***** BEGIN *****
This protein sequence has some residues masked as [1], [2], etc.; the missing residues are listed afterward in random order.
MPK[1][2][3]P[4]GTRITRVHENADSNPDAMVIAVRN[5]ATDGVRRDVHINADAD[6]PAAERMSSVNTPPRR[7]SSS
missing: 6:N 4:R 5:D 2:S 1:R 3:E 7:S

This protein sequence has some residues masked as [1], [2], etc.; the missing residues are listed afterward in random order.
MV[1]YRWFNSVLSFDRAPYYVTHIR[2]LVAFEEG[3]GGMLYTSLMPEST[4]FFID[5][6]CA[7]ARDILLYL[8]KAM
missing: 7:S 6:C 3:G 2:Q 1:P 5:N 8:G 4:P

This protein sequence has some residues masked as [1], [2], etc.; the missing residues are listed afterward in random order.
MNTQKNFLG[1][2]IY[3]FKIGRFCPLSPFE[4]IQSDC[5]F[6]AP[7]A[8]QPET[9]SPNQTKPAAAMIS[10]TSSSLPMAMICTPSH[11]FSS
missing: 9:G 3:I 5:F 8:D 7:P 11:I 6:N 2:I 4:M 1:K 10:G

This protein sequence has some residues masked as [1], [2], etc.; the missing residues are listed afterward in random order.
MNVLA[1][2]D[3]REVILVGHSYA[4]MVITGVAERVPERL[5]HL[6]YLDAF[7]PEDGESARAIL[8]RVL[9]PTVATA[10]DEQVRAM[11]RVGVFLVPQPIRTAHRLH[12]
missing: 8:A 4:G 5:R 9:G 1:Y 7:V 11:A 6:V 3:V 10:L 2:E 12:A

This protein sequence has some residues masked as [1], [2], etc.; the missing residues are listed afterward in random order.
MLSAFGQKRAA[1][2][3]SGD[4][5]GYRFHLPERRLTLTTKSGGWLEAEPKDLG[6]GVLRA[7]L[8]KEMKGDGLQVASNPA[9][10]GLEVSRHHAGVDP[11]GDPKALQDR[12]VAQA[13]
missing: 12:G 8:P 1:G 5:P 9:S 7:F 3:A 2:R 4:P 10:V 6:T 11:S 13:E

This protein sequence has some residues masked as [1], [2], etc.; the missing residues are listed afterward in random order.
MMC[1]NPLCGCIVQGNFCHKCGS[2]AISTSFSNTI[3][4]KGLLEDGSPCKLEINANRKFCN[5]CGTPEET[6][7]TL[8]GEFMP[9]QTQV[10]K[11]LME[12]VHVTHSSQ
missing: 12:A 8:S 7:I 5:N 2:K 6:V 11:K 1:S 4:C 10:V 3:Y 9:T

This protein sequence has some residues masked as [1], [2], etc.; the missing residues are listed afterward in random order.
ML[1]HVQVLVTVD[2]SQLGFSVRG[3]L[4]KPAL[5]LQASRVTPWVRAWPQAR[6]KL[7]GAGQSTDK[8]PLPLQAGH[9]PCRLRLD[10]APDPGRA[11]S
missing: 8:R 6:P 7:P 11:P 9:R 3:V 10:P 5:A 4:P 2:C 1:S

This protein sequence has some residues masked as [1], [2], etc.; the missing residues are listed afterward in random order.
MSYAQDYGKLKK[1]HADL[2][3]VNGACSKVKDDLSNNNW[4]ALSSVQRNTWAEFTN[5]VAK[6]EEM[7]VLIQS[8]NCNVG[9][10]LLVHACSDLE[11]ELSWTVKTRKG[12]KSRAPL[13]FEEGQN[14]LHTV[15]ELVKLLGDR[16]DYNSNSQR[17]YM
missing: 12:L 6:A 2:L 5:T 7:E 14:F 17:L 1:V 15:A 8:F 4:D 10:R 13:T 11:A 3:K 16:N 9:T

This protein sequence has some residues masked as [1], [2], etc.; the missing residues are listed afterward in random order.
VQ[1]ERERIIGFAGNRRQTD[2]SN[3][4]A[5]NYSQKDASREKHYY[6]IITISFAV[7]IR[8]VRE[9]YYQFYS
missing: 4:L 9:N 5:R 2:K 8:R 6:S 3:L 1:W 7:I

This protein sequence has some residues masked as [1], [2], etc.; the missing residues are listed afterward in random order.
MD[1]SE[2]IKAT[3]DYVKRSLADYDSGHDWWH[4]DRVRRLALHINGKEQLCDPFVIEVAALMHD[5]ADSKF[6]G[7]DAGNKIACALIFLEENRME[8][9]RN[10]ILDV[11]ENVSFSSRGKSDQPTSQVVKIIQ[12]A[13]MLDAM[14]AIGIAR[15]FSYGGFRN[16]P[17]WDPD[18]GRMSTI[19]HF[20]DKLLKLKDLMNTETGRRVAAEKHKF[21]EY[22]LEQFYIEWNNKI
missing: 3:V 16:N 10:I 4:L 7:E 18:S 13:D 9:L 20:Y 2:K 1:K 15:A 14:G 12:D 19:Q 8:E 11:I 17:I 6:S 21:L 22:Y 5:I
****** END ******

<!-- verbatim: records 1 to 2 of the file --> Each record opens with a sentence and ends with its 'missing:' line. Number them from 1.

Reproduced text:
This protein sequence has some residues masked as [1], [2], etc.; the missing residues are listed afterward in random order.
MPK[1][2][3]P[4]GTRITRVHENADSNPDAMVIAVRN[5]ATDGVRRDVHINADAD[6]PAAERMSSVNTPPRR[7]SSS
missing: 6:N 4:R 5:D 2:S 1:R 3:E 7:S

This protein sequence has some residues masked as [1], [2], etc.; the missing residues are listed afterward in random order.
MV[1]YRWFNSVLSFDRAPYYVTHIR[2]LVAFEEG[3]GGMLYTSLMPEST[4]FFID[5][6]CA[7]ARDILLYL[8]KAM
missing: 7:S 6:C 3:G 2:Q 1:P 5:N 8:G 4:P